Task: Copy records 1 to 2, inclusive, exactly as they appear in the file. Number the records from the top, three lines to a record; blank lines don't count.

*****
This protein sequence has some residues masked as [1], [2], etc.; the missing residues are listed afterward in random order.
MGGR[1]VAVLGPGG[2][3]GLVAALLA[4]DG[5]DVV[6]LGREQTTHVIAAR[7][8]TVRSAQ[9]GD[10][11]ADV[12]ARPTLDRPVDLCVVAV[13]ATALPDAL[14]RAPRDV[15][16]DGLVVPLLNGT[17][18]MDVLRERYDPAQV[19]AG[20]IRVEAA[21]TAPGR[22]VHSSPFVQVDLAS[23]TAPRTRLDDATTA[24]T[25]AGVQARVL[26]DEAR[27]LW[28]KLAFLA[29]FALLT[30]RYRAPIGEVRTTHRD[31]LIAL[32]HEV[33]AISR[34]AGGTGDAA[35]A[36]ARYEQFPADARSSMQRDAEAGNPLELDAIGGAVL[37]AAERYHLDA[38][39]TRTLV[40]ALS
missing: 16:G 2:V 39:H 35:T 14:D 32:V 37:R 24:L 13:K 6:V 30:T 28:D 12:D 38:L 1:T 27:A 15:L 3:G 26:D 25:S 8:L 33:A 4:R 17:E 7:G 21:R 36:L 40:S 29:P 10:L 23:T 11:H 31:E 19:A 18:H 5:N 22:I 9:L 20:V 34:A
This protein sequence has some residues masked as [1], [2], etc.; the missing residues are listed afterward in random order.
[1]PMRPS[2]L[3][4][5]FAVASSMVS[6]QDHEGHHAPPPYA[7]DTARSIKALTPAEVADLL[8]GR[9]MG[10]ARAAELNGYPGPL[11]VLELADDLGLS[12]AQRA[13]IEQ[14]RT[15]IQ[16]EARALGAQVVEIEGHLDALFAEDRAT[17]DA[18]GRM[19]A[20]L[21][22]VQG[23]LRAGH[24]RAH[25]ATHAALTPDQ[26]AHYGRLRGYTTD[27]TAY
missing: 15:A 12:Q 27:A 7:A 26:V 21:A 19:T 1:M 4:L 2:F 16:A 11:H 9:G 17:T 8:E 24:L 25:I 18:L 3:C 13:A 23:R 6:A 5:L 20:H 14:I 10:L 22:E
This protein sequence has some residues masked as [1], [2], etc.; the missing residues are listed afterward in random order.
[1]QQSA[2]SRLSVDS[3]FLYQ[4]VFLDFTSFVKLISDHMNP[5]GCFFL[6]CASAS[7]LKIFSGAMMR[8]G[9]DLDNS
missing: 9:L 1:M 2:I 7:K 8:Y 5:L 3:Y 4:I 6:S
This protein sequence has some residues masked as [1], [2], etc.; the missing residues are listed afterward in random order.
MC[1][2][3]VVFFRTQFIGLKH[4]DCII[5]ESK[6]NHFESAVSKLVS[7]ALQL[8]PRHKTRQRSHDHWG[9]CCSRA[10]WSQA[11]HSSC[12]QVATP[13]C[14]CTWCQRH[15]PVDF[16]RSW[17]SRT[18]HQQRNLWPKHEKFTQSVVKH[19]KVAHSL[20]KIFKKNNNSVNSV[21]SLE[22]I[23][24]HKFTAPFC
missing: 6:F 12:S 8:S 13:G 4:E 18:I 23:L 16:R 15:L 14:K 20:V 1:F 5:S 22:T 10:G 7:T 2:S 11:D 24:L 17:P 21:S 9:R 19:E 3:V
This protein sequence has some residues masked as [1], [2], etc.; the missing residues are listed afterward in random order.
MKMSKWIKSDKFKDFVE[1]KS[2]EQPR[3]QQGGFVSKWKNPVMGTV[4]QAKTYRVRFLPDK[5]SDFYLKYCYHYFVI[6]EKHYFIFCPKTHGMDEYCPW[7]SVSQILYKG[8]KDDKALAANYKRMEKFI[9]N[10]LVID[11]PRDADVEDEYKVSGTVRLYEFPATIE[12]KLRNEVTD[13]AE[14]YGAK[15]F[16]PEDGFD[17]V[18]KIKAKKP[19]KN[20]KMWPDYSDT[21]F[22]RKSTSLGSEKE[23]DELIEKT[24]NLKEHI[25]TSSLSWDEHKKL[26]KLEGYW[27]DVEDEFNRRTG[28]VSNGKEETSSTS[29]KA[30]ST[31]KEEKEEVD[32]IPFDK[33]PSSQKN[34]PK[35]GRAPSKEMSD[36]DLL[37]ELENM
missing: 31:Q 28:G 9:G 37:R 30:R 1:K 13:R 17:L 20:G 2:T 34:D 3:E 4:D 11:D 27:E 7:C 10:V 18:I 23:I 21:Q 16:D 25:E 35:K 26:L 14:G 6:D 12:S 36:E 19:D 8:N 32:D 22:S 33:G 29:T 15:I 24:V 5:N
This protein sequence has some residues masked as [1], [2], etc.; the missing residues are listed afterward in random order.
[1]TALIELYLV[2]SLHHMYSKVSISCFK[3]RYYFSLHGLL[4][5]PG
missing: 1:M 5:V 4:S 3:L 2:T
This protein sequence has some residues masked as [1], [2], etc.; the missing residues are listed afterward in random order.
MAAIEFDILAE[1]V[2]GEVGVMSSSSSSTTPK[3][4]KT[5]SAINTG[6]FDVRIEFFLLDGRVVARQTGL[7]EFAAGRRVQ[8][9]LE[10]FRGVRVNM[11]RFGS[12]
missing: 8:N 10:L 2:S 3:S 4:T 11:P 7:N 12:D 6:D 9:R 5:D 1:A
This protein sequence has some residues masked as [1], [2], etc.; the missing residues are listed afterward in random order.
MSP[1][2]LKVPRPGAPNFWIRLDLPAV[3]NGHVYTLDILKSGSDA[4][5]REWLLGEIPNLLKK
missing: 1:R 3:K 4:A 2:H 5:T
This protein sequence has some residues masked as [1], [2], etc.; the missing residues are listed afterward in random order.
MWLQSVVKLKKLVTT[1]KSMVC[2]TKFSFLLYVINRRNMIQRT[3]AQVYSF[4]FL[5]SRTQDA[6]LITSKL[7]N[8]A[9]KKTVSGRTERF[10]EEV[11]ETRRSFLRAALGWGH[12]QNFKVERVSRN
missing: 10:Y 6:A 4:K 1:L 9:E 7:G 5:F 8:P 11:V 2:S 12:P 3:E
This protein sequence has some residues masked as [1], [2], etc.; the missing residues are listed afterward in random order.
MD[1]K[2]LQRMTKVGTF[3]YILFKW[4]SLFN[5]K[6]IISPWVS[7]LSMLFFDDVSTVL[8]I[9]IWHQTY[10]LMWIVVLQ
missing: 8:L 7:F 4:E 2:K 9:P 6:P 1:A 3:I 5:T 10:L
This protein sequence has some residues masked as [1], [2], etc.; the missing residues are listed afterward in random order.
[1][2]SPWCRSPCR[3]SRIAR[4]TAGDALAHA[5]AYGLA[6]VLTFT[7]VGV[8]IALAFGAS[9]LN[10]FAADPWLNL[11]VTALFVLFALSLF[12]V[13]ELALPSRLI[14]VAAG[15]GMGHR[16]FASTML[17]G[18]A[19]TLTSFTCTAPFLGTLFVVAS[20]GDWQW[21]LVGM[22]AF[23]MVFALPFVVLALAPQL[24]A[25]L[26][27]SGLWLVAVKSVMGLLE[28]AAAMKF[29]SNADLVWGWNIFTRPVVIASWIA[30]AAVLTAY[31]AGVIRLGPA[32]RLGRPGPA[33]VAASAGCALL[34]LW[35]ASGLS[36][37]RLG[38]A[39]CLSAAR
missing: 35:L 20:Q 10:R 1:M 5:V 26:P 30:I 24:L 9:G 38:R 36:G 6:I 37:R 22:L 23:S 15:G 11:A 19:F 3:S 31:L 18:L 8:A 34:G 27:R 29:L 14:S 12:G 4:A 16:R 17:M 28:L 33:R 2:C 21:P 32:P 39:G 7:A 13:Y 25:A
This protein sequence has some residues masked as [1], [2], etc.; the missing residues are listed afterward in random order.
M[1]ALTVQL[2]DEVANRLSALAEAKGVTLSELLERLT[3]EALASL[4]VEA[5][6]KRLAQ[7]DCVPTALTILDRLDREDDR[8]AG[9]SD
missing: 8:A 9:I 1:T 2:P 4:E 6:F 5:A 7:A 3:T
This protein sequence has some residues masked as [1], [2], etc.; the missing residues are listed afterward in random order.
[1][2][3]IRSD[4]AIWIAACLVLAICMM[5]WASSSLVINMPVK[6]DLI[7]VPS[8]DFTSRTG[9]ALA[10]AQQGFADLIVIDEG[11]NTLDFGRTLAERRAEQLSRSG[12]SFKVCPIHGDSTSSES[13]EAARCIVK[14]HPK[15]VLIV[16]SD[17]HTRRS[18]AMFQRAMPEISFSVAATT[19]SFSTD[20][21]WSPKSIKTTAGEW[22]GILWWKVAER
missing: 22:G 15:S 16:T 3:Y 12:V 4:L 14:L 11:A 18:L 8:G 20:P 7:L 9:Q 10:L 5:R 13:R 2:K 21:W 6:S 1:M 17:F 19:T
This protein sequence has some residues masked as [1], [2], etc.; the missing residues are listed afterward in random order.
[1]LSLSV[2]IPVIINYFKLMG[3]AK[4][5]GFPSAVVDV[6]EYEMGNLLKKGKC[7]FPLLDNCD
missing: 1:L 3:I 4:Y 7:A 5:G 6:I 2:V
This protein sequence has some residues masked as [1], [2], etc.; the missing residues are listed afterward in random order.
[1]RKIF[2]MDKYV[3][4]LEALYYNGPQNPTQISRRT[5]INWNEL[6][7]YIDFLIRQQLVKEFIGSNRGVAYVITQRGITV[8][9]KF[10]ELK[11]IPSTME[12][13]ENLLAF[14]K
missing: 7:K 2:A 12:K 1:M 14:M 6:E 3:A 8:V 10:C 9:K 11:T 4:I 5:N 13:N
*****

This protein sequence has some residues masked as [1], [2], etc.; the missing residues are listed afterward in random order.
MGGR[1]VAVLGPGG[2][3]GLVAALLA[4]DG[5]DVV[6]LGREQTTHVIAAR[7][8]TVRSAQ[9]GD[10][11]ADV[12]ARPTLDRPVDLCVVAV[13]ATALPDAL[14]RAPRDV[15][16]DGLVVPLLNGT[17][18]MDVLRERYDPAQV[19]AG[20]IRVEAA[21]TAPGR[22]VHSSPFVQVDLAS[23]TAPRTRLDDATTA[24]T[25]AGVQARVL[26]DEAR[27]LW[28]KLAFLA[29]FALLT[30]RYRAPIGEVRTTHRD[31]LIAL[32]HEV[33]AISR[34]AGGTGDAA[35]A[36]ARYEQFPADARSSMQRDAEAGNPLELDAIGGAVL[37]AAERYHLDA[38][39]TRTLV[40]ALS
missing: 16:G 2:V 39:H 35:T 14:D 32:V 37:R 24:L 13:K 6:V 30:T 28:D 12:D 38:L 1:T 27:A 15:L 3:G 26:D 25:S 8:L 33:A 4:R 17:E 7:G 21:R 36:L 40:S 29:P 10:L 23:T 11:H 31:E 19:A 18:H 5:N 22:I 9:L 20:V 34:A
This protein sequence has some residues masked as [1], [2], etc.; the missing residues are listed afterward in random order.
[1]PMRPS[2]L[3][4][5]FAVASSMVS[6]QDHEGHHAPPPYA[7]DTARSIKALTPAEVADLL[8]GR[9]MG[10]ARAAELNGYPGPL[11]VLELADDLGLS[12]AQRA[13]IEQ[14]RT[15]IQ[16]EARALGAQVVEIEGHLDALFAEDRAT[17]DA[18]GRM[19]A[20]L[21][22]VQG[23]LRAGH[24]RAH[25]ATHAALTPDQ[26]AHYGRLRGYTTD[27]TAY
missing: 15:A 12:Q 27:A 7:A 26:V 21:A 19:T 1:M 4:L 2:F 16:A 11:H 9:G 17:T 8:E 24:L 25:I 18:L 3:C 13:A 23:R 6:A 5:L 20:H 14:I 10:L 22:E